Rishi Sunak drops huge hint that general election will be held in Autumn 2024 as he marks one year in No10

25 October 2023, 11:11 | Updated: 25 October 2023, 11:20

Rishi Sunak appears to have hinted that a general election will come next Autumn
Rishi Sunak appears to have hinted that a general election will come next Autumn. Picture: Alamy/Social media

By Asher McShane

Rishi Sunak appears to have dropped a huge hint that a general election is to be held in Autumn 2024.

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A video was shared on the Prime Minister's official Twitter account under the post: "We've achieved a lot in the year since I became PM. But be in no doubt, there's so much more to do."

Towards the end of the video, the on-screen captions state: "All long term decisions for a brighter future. So what can a country achieve in 52 weeks? Watch this space."

The wording has been taken to be an indication that a general election could come in the Autumn of 2024.

17 December 2024 will mark exactly five years since parliament first met after the last general election, in 2019.

If an election has not been called by this point, parliament will be automatically dissolved and the election will take place 25 working days later.

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This means the next election will take place by the end of January 2025 at the absolute latest.

No10 insiders say that no decision has been made on when to call an election - but many expect it to be in the autumn.

Labour are preparing for it to be held as early as May 2024 - which would coincide with London Mayoral elections too.

However, CCHQ will be under pressure for it not to clash with the US election, which will take place on November 5.

The Prime Minister and his allies used the one-year milestone to point to administration's achievements since taking over from the fleeting Liz Truss premiership.

A general election will have to take place by the end of January 2025 at the absolute latest
A general election will have to take place by the end of January 2025 at the absolute latest. Picture: Alamy

But the mood remains gloomy among the wider Tory party after a string of bruising by-election defeats and polling that places the Conservatives well behind Sir Keir Starmer's Labour.

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In a statement published on Wednesday, Mr Sunak said: "As I mark one year as Prime Minister, there are many moments that fill me with pride.

"When I spoke about my priorities in January, I knew they were going to be tough targets to meet, but I made them because they're what's right for this country, its economy and its people. And it's why over the last 12 months we've been committed to meeting them - building a better, brighter future for all of us."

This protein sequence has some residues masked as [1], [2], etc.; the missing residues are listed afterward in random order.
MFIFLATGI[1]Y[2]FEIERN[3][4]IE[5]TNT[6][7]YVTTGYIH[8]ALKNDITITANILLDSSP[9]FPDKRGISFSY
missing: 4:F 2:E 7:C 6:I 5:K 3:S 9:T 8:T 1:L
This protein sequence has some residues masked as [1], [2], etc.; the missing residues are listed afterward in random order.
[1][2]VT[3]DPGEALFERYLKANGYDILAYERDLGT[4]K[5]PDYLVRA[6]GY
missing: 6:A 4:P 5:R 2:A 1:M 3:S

Downing Street also released the slickly produced video to mark the occasion, which appeared to signal that the Prime Minister is in no hurry to call a general election.

Recent polling has suggested that voters want an election sooner rather than later, with Labour overwhelmingly seen as the favourites to form the next government.

The 46-second video, published on the Downing Street YouTube channel, offers a rapid run through of Mr Sunak's policy priorities over the last 12 months.

It asks viewers: "So what can a country achieve in 52 weeks? Watch this space."

The Prime Minister remains under pressure to deliver on his five priorities, which include cutting waiting lists, halving inflation and stopping small boats crossings in the Channel.

Reflecting on his year in office he points to the signing of the Windsor Framework amending the Northern Ireland Protocol, the decision to axe the northern leg of HS2 and his watering down of key climate pledges.

"I know this year has been tough, and there is still work to be done to help hardworking families across the country, but I'm proud of the steps we've made," he said.

Close ally and deputy prime minister Oliver Dowden used the anniversary to praise his party leader, who will face PMQs in the Commons later.

In a post on social media, he said: "I supported Rishi Sunak to become Prime Minister because he provides the leadership that puts national interest above self interest.

"A year in, he is making progress on the immediate challenges the U.K. faces, while also taking long term difficult decisions for a brighter future."

Opposition parties have offered a more negative assessment of Mr Sunak's tenure.

Labour's shadow paymaster general Jonathan Ashworth said: "The past year has seen weak Rishi Sunak pushed around by a chaotic and divided Conservative Party, allowed Liz Truss to dictate government policy, and hopelessly failed to deliver for struggling working families paying more on their mortgage thanks to the Tories."

For the Liberal Democrats, shadow Cabinet Office spokeswoman Christine Jardine said the country has been "in a constant cycle of Conservative sleaze and scandal, moving from one crisis to another".

She added: "Rishi Sunak should call a general election now so voters can put this Government out of its misery. The British public deserve better than another year of absolute chaos."